Mar 162013

Got the news this morning that my second Redemption, Kansas novel HUNTERS was a finalist for the Western Writers of America Spur Award in the Best Mass Market Paperback category. It didn’t win — THE COYOTE TRACKER by my fellow Western Fictioneer Larry Sweazy did; congrats, Larry — but as they say, it’s a real honor just to be nominated. This is the third time one of my books has been a finalist for a Spur Award, the other two being COSSACK THREE PONIES and UNDER OUTLAW FLAGS, both of which are currently available as e-books (he said with a mercenary cackle). Also, another of the Western Fictioneers, Matthew P. Mayo, won a Spur for his novel TUCKER’S RECKONING. Congratulations to Matt as well. You can find the list of all this year’s Spur winners and finalists here.

Winters’ War – Matthew P. Mayo

 Matthew P. Mayo, Westerns  Comments Off on Winters’ War – Matthew P. Mayo
Sep 062012

My friend Matt Mayo has started re-issuing some of his early books under his own Gritty Press imprint, and in the case of WINTERS’ WAR that name is certainly appropriate. This is a indeed a gritty book, a fine hardboiled revenge Western.

After a prologue reminiscent of Edgar Rice Burroughs in which the author supposedly finds the manuscript that tells this tale in an old trunk on an abandoned ranch in Wyoming, Mayo launches into the story of pioneer cattleman Niall Winters and his wife Jenna. Several years earlier, Niall was forced to fight a range war to keep an interloper from stealing his land, a conflict that people in the area sometimes refer to as Winters’ War. That’s not the only war Niall has to fight, though, as a spree of murder and kidnapping that has its roots in the earlier troubles breaks out. Complicating things even more is that fact that the first snowstorm of the season is roaring down on Wyoming, and it promises to be an unusually bad one.

Mayo’s smooth prose keeps things moving along at a fast pace, and the plot twists and turns in a series of well-written action scenes so that the reader can never be sure who will survive and who won’t. The sympathetic characters are appropriately likable and the villains suitably despicable.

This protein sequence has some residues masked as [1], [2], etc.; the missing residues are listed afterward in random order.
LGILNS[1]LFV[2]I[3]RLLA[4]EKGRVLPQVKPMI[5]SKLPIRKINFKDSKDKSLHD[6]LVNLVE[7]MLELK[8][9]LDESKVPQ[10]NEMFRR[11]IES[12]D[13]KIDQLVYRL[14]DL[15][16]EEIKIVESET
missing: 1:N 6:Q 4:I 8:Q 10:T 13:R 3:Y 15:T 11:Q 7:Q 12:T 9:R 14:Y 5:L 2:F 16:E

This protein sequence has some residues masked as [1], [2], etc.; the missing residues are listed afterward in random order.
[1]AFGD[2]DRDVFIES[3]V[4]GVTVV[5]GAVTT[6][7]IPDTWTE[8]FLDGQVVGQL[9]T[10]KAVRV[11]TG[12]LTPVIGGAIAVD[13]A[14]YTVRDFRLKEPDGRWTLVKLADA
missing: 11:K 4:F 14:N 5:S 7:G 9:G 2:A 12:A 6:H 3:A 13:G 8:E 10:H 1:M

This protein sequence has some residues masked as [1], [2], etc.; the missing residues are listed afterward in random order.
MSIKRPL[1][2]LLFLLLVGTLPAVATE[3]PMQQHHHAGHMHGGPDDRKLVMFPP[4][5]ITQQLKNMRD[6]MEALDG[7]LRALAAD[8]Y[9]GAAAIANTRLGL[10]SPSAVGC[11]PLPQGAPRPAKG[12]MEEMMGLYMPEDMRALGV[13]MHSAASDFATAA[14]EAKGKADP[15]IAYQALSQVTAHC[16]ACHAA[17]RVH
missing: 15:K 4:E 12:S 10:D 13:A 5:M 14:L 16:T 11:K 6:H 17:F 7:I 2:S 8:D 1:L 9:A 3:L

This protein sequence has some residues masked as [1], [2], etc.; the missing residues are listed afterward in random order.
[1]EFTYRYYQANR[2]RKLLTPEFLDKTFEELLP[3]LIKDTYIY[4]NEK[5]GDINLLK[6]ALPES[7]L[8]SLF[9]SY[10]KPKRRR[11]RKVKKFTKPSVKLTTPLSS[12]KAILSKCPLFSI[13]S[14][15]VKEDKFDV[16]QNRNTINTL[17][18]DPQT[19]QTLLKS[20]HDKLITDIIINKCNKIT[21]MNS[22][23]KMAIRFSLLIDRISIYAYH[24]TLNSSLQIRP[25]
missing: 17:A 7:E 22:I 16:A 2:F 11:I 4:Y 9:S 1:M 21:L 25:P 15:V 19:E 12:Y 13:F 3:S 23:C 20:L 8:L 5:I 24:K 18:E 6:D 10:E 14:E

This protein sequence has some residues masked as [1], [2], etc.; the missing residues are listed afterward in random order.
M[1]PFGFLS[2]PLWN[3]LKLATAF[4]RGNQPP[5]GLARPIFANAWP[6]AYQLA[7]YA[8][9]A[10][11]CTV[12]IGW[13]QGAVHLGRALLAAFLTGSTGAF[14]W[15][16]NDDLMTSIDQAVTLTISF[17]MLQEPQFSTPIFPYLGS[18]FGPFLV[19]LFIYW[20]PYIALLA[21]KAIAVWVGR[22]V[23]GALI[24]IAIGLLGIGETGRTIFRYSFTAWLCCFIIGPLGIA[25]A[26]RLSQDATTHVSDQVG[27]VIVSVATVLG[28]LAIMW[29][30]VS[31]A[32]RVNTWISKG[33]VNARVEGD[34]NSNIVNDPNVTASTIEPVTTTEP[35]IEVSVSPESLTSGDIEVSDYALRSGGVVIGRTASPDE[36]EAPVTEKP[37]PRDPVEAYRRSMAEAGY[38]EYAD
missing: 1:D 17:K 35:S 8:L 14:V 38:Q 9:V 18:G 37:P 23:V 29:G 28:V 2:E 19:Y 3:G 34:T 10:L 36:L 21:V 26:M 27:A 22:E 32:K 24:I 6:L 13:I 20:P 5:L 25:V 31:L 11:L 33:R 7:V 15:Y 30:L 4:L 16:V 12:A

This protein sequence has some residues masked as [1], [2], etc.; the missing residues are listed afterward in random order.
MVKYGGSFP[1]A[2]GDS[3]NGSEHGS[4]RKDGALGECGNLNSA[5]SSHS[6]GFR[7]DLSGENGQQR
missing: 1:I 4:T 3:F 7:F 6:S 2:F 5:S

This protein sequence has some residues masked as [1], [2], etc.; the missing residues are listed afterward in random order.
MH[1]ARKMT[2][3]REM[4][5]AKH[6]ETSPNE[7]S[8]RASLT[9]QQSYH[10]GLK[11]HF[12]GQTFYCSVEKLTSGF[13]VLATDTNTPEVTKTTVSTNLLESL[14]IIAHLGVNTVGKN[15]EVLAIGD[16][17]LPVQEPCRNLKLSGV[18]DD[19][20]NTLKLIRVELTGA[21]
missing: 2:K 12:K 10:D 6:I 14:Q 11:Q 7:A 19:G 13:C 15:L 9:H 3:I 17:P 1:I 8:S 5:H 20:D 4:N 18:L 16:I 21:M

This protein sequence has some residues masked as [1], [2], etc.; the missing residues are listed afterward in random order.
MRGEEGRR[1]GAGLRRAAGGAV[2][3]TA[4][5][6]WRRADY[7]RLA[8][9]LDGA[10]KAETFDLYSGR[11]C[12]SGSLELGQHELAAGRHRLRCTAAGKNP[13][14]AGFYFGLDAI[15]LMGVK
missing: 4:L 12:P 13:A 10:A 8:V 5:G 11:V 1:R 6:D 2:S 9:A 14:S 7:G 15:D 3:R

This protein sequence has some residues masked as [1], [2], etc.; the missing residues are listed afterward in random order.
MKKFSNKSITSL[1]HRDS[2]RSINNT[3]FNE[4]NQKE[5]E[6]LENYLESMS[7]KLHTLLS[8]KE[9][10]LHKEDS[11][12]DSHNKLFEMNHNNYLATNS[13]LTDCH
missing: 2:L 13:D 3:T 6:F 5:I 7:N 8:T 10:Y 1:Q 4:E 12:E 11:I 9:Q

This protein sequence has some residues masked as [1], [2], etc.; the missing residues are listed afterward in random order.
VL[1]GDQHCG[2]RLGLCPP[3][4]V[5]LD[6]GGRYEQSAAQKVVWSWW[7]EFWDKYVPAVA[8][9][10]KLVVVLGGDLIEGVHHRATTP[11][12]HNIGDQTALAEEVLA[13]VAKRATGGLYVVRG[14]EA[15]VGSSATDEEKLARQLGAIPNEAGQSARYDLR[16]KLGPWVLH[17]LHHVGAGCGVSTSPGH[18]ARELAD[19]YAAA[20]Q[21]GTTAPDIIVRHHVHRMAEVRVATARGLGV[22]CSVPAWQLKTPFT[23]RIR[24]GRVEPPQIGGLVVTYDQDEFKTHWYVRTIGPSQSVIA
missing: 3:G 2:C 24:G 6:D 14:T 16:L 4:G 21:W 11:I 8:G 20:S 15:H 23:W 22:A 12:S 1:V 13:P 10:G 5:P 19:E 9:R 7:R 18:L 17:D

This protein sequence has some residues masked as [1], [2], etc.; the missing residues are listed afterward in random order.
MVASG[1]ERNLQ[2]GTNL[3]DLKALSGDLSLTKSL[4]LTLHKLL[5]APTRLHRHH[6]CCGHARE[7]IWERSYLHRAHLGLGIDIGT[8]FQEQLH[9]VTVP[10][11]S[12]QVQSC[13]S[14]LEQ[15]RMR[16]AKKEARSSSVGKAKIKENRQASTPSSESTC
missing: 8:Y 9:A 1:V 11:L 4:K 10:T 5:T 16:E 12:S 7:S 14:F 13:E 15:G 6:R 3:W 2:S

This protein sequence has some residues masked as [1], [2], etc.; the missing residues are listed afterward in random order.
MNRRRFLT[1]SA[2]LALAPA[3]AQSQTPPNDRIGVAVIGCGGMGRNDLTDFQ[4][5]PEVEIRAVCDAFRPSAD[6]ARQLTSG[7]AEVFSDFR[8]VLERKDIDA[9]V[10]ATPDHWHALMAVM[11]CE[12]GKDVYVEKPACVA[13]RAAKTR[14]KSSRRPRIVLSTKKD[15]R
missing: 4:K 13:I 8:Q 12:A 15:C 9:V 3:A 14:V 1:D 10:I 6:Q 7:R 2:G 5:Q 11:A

WINTERS’ WAR is a fine traditional Western that’s well worth reading, and I’m glad it’s available again in both e-book and trade paperback editions. If you’re a Western fan, you need to check it out.
Mar 262012

As I mentioned, last week was unusual. This week I have only three new books to talk about . . . but they look like good ones.

Paul Cain – THE COMPLETE SLAYERS. This is a beautiful limited edition from Centipede Press that reprints Cain’s novel FAST ONE (in its original form as published in BLACK MASK) and all of his shorter fiction. It includes a lengthy biographical introduction by editors Lynn F. Myers Jr. and Max Allan Collins that reveals quite a bit of new information about the mysterious Paul Cain, including his real name. The book is signed by Myers, Collins, and artist Ron Lesser, who provided the great cover and several interior illustrations.

Max Allan Collins (again) – DICK TRACY: THE COLLINS CASEFILES, VOLUME 1. This handsome trade paperback reprints the first three storylines by Collins when he took over the writing duties on the Dick Tracy comic strip in 1977. Tracy is a longtime favorite of mine, but I haven’t read these stories yet and I’m looking forward to them.

Matthew P. Mayo – WRONG TOWN. This is a new e-book edition of a Western novel originally published a few years ago in England by Robert Hale as part of the Black Horse Western line. My review of it will be coming up in a few days.